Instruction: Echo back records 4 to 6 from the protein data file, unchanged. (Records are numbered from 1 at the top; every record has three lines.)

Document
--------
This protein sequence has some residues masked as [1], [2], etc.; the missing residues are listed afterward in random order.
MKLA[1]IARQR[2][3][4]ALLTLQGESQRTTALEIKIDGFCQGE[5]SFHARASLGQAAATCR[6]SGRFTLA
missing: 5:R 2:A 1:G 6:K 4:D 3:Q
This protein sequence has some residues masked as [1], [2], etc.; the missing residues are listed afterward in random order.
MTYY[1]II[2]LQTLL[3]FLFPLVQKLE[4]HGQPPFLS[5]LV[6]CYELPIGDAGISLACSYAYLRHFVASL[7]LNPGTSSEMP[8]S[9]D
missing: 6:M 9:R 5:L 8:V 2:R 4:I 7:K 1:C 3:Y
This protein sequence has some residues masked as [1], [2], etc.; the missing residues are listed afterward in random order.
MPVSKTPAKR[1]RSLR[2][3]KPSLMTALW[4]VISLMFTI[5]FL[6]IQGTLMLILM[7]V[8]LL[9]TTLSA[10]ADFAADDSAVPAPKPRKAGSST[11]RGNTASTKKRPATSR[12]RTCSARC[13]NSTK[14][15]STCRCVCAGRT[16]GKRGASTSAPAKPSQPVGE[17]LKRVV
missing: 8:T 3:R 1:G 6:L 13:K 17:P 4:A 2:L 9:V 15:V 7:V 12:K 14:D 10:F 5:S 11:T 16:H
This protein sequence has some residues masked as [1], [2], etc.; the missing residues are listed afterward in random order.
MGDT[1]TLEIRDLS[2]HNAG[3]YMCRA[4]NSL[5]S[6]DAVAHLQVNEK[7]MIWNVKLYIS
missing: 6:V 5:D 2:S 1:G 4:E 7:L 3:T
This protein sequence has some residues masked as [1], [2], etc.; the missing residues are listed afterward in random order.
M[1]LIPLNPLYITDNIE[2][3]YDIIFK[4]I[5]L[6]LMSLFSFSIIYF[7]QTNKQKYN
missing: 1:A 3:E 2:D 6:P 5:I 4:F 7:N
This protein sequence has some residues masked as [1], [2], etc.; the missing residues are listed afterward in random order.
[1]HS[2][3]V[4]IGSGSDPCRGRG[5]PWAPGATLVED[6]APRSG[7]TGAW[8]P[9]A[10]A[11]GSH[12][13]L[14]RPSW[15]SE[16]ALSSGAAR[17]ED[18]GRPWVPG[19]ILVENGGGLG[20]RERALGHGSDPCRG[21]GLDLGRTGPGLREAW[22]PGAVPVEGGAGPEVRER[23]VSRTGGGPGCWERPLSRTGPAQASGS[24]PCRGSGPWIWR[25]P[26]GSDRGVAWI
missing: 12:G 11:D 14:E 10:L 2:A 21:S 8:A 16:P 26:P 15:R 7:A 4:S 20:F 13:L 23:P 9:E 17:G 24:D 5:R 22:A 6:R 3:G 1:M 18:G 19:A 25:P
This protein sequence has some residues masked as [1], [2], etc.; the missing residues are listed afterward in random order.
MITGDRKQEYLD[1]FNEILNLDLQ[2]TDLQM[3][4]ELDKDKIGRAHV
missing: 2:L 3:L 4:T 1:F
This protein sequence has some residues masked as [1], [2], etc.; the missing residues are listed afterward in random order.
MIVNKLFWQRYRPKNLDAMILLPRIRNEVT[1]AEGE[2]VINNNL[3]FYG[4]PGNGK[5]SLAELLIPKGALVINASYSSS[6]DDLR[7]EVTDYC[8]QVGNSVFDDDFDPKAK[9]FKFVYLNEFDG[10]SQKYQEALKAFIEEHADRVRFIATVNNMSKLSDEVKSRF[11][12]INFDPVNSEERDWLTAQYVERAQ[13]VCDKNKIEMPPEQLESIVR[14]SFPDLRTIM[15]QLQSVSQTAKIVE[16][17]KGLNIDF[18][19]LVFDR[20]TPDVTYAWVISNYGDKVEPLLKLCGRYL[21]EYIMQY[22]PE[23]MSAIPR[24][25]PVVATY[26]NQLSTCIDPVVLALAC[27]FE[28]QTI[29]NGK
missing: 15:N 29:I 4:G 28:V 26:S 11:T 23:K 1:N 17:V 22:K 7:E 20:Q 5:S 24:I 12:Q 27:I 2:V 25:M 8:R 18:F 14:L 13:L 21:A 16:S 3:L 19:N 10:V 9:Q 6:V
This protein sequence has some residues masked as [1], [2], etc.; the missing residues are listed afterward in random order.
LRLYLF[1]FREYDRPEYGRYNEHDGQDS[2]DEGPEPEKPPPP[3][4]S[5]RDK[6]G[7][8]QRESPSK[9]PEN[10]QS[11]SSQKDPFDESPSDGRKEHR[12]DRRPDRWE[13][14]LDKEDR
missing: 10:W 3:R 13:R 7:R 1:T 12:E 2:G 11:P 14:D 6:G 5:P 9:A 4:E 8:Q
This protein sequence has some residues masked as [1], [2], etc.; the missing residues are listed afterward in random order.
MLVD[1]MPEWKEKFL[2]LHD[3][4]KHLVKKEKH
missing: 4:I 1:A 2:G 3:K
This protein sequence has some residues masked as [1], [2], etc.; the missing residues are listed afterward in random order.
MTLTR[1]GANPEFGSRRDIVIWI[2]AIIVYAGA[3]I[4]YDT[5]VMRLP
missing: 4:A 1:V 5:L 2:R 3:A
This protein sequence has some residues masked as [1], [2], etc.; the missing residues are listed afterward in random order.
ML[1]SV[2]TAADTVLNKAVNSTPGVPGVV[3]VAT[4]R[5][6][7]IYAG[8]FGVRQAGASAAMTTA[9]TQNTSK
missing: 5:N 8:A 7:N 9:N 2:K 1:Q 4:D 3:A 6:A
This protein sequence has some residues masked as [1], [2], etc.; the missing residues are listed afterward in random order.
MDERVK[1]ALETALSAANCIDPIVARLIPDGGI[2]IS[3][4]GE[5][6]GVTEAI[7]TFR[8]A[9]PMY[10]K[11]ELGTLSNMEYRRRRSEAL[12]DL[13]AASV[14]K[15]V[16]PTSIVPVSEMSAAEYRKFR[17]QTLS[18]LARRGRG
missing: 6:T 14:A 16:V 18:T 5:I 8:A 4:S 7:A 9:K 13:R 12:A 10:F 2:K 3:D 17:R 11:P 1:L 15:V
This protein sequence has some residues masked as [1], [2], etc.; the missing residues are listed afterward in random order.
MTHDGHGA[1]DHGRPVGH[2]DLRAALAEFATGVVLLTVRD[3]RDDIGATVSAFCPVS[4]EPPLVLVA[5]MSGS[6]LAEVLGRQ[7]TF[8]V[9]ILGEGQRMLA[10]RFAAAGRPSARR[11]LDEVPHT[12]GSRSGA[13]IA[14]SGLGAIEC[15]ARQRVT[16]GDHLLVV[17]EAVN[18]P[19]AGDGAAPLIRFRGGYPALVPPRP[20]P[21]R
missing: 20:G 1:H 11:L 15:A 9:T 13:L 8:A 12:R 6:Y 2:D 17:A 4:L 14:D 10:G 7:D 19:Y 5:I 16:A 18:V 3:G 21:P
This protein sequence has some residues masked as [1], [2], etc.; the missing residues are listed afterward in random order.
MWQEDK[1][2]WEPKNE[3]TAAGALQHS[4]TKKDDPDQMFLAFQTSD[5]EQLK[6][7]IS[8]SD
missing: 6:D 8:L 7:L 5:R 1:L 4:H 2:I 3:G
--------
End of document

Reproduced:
This protein sequence has some residues masked as [1], [2], etc.; the missing residues are listed afterward in random order.
MGDT[1]TLEIRDLS[2]HNAG[3]YMCRA[4]NSL[5]S[6]DAVAHLQVNEK[7]MIWNVKLYIS
missing: 6:V 5:D 2:S 1:G 4:E 7:L 3:T
This protein sequence has some residues masked as [1], [2], etc.; the missing residues are listed afterward in random order.
M[1]LIPLNPLYITDNIE[2][3]YDIIFK[4]I[5]L[6]LMSLFSFSIIYF[7]QTNKQKYN
missing: 1:A 3:E 2:D 6:P 5:I 4:F 7:N
This protein sequence has some residues masked as [1], [2], etc.; the missing residues are listed afterward in random order.
[1]HS[2][3]V[4]IGSGSDPCRGRG[5]PWAPGATLVED[6]APRSG[7]TGAW[8]P[9]A[10]A[11]GSH[12][13]L[14]RPSW[15]SE[16]ALSSGAAR[17]ED[18]GRPWVPG[19]ILVENGGGLG[20]RERALGHGSDPCRG[21]GLDLGRTGPGLREAW[22]PGAVPVEGGAGPEVRER[23]VSRTGGGPGCWERPLSRTGPAQASGS[24]PCRGSGPWIWR[25]P[26]GSDRGVAWI
missing: 12:G 11:D 14:E 10:L 2:A 21:S 8:A 16:P 26:P 15:R 7:A 4:S 20:F 13:L 23:P 9:E 17:G 24:D 5:R 22:A 6:R 3:G 1:M 18:G 19:A 25:P